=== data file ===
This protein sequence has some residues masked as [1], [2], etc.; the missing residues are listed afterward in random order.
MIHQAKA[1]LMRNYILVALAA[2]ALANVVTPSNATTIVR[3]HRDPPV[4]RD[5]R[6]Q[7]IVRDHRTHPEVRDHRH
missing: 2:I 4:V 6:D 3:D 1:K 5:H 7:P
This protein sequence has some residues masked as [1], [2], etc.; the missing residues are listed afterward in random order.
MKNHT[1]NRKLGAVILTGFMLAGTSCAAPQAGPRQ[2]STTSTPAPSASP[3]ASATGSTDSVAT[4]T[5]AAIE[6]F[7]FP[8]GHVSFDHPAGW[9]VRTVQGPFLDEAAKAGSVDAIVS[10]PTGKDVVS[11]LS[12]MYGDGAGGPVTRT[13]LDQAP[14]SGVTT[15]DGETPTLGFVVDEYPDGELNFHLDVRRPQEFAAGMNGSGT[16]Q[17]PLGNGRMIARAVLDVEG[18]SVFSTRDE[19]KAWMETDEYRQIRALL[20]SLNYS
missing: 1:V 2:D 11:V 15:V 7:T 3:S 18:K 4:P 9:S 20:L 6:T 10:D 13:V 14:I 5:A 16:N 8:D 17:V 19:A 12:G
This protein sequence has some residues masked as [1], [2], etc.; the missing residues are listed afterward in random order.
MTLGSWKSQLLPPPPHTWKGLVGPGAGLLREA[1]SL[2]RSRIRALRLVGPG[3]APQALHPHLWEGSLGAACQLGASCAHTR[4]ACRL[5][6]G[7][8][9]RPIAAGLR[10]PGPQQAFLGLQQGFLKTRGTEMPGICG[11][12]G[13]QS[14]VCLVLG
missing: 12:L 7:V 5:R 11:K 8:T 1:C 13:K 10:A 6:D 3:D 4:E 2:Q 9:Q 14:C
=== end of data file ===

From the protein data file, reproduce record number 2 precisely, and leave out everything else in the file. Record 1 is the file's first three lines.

This protein sequence has some residues masked as [1], [2], etc.; the missing residues are listed afterward in random order.
MKNHT[1]NRKLGAVILTGFMLAGTSCAAPQAGPRQ[2]STTSTPAPSASP[3]ASATGSTDSVAT[4]T[5]AAIE[6]F[7]FP[8]GHVSFDHPAGW[9]VRTVQGPFLDEAAKAGSVDAIVS[10]PTGKDVVS[11]LS[12]MYGDGAGGPVTRT[13]LDQAP[14]SGVTT[15]DGETPTLGFVVDEYPDGELNFHLDVRRPQEFAAGMNGSGT[16]Q[17]PLGNGRMIARAVLDVEG[18]SVFSTRDE[19]KAWMETDEYRQIRALL[20]SLNYS
missing: 1:V 2:D 11:V 15:V 7:T 3:S 18:K 4:P 9:S 20:L 6:T 10:D 13:V 14:I 5:A 16:N 8:D 17:V 19:A 12:G